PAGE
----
“What do we have to do with this?”, asked a little girl injured in the recent shelling of a UN-run school in Gaza. The same question preoccupies the relatives of the 298 passengers on Malaysia Airlines flight MH370, which crashed in eastern Ukraine. And civilians in conflict zones around the world.
In a global era, civilian suffering is globally visible as images of atrocities committed anywhere are quickly transmitted everywhere on television and social media. It is also pervasive. Despite the fact that interstate war is declining, the World Bank estimates that the lives of 1.5 billion people are affected by insecurity stemming from armed conflict and extreme criminality.
Discourse of “human security”
Today’s conflicts typically combine political violence, criminal violence, and human rights violations. Civilians are directly targeted when political mobilization and control of territory is pursued through terror or ethnic cleansing. They are affected by the predatory activities that finance the conflict: extortion, kidnappings, smuggling, and other forms of transnational crime that breed lawlessness and insecurity locally. And “collateral damage” is often the price of military operations that use airstrikes, drones and heavy-handed counterinsurgency tactics.
Since the early 1990s, the plight of civilians has spurred significant efforts to construct a global humanitarian regime. These efforts build on foundations laid down with the Universal Declaration of Human Rights, the Genocide Convention, and the Geneva Conventions, but they go further in scope and ambition. The aspiration is to ensure robust protection through preventing atrocities and human rights abuses, halting such violations when they occur, and punishing the perpetrators.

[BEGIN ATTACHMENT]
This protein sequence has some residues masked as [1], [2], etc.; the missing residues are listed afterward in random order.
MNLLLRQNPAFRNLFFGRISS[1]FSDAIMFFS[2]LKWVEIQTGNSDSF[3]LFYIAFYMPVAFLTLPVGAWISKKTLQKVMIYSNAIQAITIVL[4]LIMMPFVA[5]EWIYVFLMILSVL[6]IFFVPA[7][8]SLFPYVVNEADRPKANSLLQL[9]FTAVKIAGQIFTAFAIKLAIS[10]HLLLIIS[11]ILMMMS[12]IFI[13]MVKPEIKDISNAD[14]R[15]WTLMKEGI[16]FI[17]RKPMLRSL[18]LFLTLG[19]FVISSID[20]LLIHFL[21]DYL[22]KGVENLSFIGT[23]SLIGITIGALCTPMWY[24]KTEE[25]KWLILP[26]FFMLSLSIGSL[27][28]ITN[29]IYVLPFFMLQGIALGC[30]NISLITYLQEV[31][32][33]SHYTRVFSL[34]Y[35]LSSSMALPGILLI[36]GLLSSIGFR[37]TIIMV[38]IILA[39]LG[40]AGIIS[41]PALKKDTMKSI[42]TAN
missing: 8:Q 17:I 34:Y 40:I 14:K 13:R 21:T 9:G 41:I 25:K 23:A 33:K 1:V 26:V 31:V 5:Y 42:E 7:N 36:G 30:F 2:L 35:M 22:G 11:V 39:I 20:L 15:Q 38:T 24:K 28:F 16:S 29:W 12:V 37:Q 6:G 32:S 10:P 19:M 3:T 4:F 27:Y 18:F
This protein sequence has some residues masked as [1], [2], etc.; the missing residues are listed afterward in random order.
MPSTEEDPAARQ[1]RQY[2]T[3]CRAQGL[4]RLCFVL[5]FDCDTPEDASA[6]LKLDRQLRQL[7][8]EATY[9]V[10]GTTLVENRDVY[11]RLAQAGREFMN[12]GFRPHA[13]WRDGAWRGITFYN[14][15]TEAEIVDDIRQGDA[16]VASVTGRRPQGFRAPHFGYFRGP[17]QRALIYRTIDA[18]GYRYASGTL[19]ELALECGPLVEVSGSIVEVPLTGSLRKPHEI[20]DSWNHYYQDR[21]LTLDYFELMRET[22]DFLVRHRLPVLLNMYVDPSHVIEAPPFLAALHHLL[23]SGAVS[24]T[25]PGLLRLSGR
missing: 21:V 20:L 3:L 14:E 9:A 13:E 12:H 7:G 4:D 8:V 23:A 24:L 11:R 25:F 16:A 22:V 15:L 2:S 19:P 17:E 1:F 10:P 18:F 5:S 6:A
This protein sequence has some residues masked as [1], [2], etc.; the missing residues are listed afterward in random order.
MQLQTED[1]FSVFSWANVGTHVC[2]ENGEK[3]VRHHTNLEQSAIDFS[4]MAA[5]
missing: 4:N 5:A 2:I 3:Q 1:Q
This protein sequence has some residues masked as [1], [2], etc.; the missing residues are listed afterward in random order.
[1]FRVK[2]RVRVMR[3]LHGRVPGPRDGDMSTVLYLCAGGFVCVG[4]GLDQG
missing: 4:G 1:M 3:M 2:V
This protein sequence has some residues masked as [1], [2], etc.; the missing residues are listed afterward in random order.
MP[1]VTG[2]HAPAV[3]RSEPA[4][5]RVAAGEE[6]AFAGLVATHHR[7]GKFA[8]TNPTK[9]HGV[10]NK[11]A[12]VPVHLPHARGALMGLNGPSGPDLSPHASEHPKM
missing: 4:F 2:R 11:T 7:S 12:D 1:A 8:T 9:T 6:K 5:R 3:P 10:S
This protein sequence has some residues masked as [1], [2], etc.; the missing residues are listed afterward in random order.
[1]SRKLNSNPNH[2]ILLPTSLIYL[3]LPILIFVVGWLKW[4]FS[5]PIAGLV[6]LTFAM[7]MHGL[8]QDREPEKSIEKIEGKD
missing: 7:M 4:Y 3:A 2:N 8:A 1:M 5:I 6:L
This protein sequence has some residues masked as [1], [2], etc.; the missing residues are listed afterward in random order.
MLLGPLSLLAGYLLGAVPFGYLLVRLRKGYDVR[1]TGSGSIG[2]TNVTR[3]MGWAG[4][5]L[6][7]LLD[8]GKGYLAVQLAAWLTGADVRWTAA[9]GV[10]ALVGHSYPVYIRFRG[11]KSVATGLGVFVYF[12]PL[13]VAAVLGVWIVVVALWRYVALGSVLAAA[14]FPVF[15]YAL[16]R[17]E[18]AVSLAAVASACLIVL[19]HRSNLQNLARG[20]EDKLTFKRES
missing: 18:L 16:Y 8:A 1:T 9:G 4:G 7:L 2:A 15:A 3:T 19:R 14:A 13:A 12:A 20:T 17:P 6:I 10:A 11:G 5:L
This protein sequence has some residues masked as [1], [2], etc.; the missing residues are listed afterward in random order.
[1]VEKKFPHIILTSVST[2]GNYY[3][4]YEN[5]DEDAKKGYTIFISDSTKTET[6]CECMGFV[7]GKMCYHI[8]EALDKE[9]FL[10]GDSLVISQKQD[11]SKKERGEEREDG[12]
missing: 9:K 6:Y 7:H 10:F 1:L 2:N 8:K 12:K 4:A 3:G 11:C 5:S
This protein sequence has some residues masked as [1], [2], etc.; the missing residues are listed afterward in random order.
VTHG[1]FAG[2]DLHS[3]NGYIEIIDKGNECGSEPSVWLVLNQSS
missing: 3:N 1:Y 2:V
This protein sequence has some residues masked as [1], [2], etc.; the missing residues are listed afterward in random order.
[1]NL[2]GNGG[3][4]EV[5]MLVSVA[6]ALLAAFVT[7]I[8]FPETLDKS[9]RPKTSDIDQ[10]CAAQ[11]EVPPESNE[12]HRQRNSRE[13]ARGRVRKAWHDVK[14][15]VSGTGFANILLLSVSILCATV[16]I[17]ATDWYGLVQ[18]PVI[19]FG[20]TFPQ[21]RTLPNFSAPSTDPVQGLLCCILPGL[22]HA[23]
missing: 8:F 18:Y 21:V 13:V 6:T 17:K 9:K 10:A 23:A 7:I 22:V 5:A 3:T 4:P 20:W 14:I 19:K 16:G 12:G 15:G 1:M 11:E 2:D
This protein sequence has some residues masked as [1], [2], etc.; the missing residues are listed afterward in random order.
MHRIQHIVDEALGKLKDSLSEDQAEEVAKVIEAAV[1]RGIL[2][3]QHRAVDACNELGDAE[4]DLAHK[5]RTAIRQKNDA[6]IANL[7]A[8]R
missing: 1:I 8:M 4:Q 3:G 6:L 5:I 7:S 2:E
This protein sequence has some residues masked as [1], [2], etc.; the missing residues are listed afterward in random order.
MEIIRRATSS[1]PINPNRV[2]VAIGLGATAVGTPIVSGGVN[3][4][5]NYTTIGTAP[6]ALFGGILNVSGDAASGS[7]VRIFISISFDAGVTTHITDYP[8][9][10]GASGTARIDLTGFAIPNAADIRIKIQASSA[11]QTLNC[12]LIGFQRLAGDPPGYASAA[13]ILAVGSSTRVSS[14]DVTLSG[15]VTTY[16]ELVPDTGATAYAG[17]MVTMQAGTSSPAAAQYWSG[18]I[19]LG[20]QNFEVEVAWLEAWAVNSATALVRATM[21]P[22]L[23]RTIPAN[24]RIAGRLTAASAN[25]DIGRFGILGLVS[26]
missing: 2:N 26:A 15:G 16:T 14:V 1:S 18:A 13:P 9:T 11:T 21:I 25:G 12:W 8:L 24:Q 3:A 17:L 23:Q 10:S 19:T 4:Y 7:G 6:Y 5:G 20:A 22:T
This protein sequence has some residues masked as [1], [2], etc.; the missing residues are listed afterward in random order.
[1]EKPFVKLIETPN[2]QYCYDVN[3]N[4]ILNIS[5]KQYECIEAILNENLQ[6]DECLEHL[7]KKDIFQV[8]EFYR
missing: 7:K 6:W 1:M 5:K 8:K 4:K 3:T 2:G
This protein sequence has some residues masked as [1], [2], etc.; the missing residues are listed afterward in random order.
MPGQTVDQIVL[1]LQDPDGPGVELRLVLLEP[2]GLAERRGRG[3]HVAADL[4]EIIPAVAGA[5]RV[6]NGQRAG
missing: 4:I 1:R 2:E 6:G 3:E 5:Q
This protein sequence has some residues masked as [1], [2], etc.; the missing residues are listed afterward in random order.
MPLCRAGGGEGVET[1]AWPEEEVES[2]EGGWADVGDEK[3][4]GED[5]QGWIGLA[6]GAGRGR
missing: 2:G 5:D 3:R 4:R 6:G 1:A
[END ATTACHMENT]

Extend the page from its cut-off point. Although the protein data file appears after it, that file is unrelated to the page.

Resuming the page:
The emerging global regime involves both new humanitarian norms and a range of legal and policy instruments to mainstream and enforce them. It includes the treaties banning landmines and cluster munitions; the Yugoslav and Rwanda Tribunals, which paved the way for the establishment of the International Criminal Court; policy innovations such as humanitarian corridors, safe havens, and international protectorates; and, at the sharp end, the use of force in “humanitarian intervention” and the Responsibility to Protect (R2P). A growing concern for the security of individuals is evident in the discourse of “human security” adopted by the UN and the EU and in the mandates of multilateral operations in conflict-affected states.
Each new crisis reinforces contradictions
And yet, the failure to enforce these normative commitments is as obvious today in places like Iraq and Syria as it was two decades ago in Bosnia and Rwanda. Some of the challenges have to do with the specifics of individual cases, but others reflect structural problems.
The emergence of a global humanitarian regime has been driven to a large extent by transnational civil society activism and pressure, as well as the rise of global consciousness and cosmopolitan concern that transcend national affiliation and state borders. Civil society efforts to promote normative change have been able to harness some of the political openings of the post-Cold War international order without, however, altering its fundamental character. Each new crisis reinforces the contradictions between global humanitarian norms, aimed at protecting the dignity and rights of people as “members of the human family”, and nationally organized security capabilities, intended for fighting wars with other states and deeply implicated with national interests and domestic politics.